Boris Kagarlitksy PhD is a Marxist and sociologist who lives and works in Moscow. He is the director of the Institute of Globalization and Social Movements and is the author of many books on the world system of globalized capitalism and the history and contemporary politics of Russia and the Soviet Union.
Winnipeg, on September 24 and 27
Vancouver, on September 28 and 29
Victoria, on September 30
Toronto, on October 1
Canadian media contact for Dr. Kagarlitsky’s speaking tour: 778 858 5179, or newcoldwareditors (at) gmail.com. Here is his detailed schedule:
Boris Kagarlitsky will speak at two sessions of the inaugural conference of the Geopolitical Economy Research Group at the University of Manitoba. The conference is titled, From the Thirty Years’ Crisis to Multi-polarity:The Evolution of the Geopolitical Economy of the 21st Century World. Boris Kagarlitsky will speak on September 24 at 7 pm and September 27 at 3:30 pm.
- Panel discussion: ‘Reflections on a century of transformation’, Winnipeg Free Press Geopolitical Economy Lecture Series, September 24, 7 pm – 8:30 pm, at Fort Garry Hotel, 222 Broadway. Open to the public, admission is free.
- Closing keynote lecture: ‘Post-Communist Russia in a Multipolar World’, at Robert Schultz Theatre, St. John’s College, University of Manitoba, 3:30 pm – 5 pm. The public is welcome to attend free of charge any of the five keynote lectures at the conference. To attend an entire day of the three-day conference, registration is required and the fee is $50 per day (including lunch). Registration information and full schedule is at the weblink here. All conference events are at St. John’s College, University of Manitoba.
Vancouver, BC (two events)
Monday, Sept 28, 7 pm – 9 pm
At: Simon Fraser University, downtown campus, 515 W Hastings St, Room 7000, admission free
Sponsor: Institute for the Humanities, at Simon Fraser University. Co-sponsored by SFU’s School for International Studies, Geopolitical Economy Research Group (University of Manitoba), and The New Cold War: Ukraine and beyond (www.newcoldwar.org).
Facebook event (This lecture will be filmed and broadcast on YouTube one week later.)
2. Lecture: Russia, Ukraine and NATO: Roots of the present conflict
Tuesday, Sept 29, 5pm – 6:30pm
At: Green College, Coach House, 6201 Cecil Green Park Road, UBC campus, admission free
Lecture: Russia, Ukraine and NATO: Roots of the present conflict
Wednesday, September 30, 3:30 pm – 5 pm
At: University of Victoria, David Turpin Building, Room A357, 3:30 pm to 4:30 pm, admission free
Sponsor: Center for Global Studies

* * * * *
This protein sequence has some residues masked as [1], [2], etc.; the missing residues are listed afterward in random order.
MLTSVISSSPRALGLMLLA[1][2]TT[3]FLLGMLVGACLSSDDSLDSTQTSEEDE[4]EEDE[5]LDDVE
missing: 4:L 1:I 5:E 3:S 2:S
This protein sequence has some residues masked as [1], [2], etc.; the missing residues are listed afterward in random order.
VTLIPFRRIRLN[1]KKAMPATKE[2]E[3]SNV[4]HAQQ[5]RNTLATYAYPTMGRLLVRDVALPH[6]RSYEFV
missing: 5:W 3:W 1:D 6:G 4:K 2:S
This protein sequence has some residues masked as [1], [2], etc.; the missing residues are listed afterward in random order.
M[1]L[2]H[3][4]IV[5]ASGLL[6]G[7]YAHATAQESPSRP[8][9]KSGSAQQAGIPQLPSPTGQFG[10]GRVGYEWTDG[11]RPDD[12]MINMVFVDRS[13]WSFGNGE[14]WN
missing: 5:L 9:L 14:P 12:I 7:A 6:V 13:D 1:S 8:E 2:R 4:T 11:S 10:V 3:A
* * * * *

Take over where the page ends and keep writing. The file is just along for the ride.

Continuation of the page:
Lecture: Russia in the global crisis: Geopolitical dilemmas, strategic responses
Thursday, October 1, 2015, 7:30 pm – 9:30 pm
At: Beit Zatoun, 612 Markham St. (Bathurst and Bloor), admission free, donations welcome.
* Boris Kagarlitsky, Director, Institute of Globalization and Social Movements (Moscow)
* Sergei M. Plekhanov, Associate Professor of Political Science at York University, former Deputy Director of the Institute for US and Canadian Studies in Russia
Sponsored by: Centre for Social Justice, Socialist Project, and Canada Research Chair in Comparative Politics (York University)
Russia’s integration into the capitalist world system (together with other post-Soviet states) was based on a compromise between local and global elites. Russia became a supplier of oil and other raw materials to the Western-dominated global economy. But ownership and control over the process ultimately came to rest in the hands of the local oligarchy. This agreement satisfied everyone until the global financial crisis broke out in 2007. Since then, given the new difficulties facing the capitalist system in Europe and elsewhere, Western elites are seeking access to new and cheaper resources. This clashes with the relative strengthening of the position of leading economies of the capitalist periphery during the past 15 years, including those of Russia and other BRICS countries.
The policy of the EU towards Greece and Spain, and Russia and Ukraine, is to “revisit” and revise the conditions of these countries’ integration into the global system. Local oligarchies are to be pushed aside and direct, neo-colonial control is to be established over resources and property. Local elites will try to resist this pressure but will fail to do so, or they will do so only partially. Their resistance nevertheless opens new paths for popular resistance and for the emergence of new forms of popular political expression.
Boris Kagarlitsky PhD is an outspoken author, lecturer and activist on the social and political inequalities of globalized capitalism. Born in 1958, he is the director of the Institute of Globalization Social Movements in Moscow. He has authored multiple books on globalization and Russia’s transition from the state-run economy of the Soviet era to capitalism. Fourteen of his books are translated to English.
Dr. Kagarlitsky was a dissident in the USSR during the presidency of Leonid Brezhnev and served more than one year in prison. He served as a deputy to Moscow city council and was arrested in 1993 when that elected body was disbanded during the rule of President Boris Yeltsin. He earned his PhD in political economy at the Russian Academy of Sciences in 1995. His 1988 ‘The Thinking Reed: Intellectuals and the Soviet State 1917 to the present’ won the Deutscher Memorial Prize that year. His latest book is ‘From Empires to Imperialism: The State and the Rise of Bourgeois Civilisation’ (Routledge, 2014).